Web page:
In a world where bike prices only ever seem to head in one direction, bikes like Calibre’s Bossnut are a breath of fresh air. The predecessor of this bike showed the UK (and indeed the rest of the world thanks to a flat shipping rate of £10) that building a properly capable full-suspension mountain bike was possible despite a tight budget.
The original Bossnut cost £1,299, however next to nobody ever paid that price thanks to a hefty reduction offered to members of GO Outdoors’ loyalty scheme (£5 per annum) that dropped the outlay to £999. This latest version of the Bossnut builds on what Go Outdoors learned with its first bike but still honours that same aggressive pricing.
Calibre’s careful component choices and well-considered geometry were key to the success of the original Bossnut and so it’s no surprise to see subtle rather than radical changes.
As far as the frame is concerned, the Bossnut V2 features a slightly longer top tube and a fresh lick of paint. There’s the same linkage activated single pivot suspension delivering 130mm at the rear wheel, but it’s now via a new one-piece rocker link for a stiffer rear-end with additional clearance. Calibre states the Bossnut V2 will accept a 2.35in rear tyre without any troubles.
Simplicity arrives in the form of a regular 73mm threaded bottom bracket shell and full external cable routing.
The simple RockShox suspension combo of the Bossnut V2 is the same as that of its predecessor. At the front end of the Bossnut is a RockShox Sektor Silver, which matches the 130mm of travel offered by the Monarch R at the rear end of the bike.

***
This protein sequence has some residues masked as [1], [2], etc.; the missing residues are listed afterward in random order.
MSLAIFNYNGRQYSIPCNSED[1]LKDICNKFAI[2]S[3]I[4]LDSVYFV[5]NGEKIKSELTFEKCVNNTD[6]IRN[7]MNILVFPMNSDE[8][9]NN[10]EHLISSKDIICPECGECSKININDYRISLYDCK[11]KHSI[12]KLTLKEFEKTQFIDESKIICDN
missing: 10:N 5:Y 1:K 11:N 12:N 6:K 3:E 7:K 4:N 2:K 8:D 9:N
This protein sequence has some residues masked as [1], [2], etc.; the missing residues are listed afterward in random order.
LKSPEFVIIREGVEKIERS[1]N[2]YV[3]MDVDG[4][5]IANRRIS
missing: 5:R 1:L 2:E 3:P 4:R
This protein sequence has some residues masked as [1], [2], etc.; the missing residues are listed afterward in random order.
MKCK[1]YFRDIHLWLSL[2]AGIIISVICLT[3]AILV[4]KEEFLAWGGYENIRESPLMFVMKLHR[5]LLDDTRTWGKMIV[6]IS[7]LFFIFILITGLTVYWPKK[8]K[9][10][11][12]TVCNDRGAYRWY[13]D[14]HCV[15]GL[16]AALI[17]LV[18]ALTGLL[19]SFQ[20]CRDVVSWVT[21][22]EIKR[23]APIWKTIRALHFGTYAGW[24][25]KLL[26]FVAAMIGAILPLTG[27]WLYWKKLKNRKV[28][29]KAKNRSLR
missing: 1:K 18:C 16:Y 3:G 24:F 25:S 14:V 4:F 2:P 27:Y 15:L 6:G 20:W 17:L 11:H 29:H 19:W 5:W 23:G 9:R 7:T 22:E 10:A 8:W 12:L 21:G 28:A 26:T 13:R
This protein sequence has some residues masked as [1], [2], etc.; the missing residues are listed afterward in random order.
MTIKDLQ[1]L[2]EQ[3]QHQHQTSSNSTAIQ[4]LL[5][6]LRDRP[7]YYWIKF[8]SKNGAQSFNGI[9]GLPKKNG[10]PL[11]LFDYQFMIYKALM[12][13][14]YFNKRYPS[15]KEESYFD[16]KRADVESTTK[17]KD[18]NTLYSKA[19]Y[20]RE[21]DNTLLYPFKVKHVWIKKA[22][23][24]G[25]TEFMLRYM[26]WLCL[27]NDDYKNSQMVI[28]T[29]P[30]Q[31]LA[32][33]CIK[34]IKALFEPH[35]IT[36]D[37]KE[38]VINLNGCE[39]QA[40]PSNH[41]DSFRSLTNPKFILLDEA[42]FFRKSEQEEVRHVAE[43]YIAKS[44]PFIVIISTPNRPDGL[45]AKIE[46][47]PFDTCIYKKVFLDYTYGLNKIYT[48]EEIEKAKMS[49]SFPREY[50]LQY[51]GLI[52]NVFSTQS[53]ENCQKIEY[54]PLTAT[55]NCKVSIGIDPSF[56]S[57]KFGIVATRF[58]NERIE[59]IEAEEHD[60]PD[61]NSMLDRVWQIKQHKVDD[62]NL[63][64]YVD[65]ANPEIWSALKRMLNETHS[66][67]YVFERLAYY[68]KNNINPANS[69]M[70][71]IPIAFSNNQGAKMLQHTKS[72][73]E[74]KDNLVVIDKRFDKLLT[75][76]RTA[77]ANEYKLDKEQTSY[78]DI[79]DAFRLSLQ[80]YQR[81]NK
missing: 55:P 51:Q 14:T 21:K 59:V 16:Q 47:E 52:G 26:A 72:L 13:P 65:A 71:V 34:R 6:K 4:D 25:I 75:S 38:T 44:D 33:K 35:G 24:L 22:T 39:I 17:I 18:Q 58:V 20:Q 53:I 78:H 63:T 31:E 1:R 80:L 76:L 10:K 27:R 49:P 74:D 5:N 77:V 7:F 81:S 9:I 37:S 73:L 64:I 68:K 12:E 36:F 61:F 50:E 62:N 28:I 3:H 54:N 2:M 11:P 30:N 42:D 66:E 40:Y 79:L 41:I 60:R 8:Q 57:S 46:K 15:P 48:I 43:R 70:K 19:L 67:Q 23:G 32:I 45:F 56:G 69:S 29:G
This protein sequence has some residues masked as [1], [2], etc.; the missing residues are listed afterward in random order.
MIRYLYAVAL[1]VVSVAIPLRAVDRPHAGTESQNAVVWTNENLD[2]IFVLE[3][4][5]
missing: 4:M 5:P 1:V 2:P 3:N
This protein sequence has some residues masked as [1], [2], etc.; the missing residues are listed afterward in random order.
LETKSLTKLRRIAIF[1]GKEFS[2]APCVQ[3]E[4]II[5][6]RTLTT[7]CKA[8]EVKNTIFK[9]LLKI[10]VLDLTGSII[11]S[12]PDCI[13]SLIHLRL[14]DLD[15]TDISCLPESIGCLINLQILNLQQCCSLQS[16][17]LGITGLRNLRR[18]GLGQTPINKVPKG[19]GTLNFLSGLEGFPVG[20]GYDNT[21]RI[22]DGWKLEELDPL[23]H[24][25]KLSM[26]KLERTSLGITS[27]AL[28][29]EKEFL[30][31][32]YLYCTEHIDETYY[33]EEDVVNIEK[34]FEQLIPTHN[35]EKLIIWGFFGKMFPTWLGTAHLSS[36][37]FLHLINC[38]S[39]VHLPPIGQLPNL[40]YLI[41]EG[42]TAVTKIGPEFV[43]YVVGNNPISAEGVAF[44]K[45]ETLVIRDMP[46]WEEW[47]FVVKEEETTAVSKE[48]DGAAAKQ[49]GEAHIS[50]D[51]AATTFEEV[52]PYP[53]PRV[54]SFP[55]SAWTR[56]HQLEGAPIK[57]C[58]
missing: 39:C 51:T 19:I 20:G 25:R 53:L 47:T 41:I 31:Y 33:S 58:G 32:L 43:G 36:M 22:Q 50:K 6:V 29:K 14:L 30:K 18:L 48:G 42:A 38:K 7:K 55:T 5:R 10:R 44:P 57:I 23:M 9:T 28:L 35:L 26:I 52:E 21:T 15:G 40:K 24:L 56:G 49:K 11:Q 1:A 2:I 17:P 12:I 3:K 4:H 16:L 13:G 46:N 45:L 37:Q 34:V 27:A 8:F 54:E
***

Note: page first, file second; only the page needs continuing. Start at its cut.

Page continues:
Both units are air sprung, with an easily adjustable damping range that should suit a majority of riders just fine.
Talking of wheels, the WTB i25 rims of the Bossnut will allow riders to take advantage of a tubeless upgrade, that’s as soon as the standard fit 2.3in WTB Vigilante front and 2.2in WTB Bee Line rear tyres are worn out.
There’s no dropper post, it would’ve been unfair to expect one at this price, but the 31.6mm seat tube is ready to accept an externally routed item, which should be top of the upgrade list for anyone after this bike.
Any women looking at this bike should be aware that the Bossnut Ladies V2 exists, which features women-specific contact points, a lighter suspension tune and a different colour.
It seems like Calibre has played it safe with the Bossnut V2 by sticking closely to the formula that worked so well for the bike before it. At the same time, it’s now been more than three years since we first rode the original Bossnut and it’ll be interesting to see if this design still cuts the mustard among more recent competitors, such as Boardman’s Team FS or Voodoo Canzo.
We’ll be putting plenty of test time into this bike to find out so stay tuned for a full review.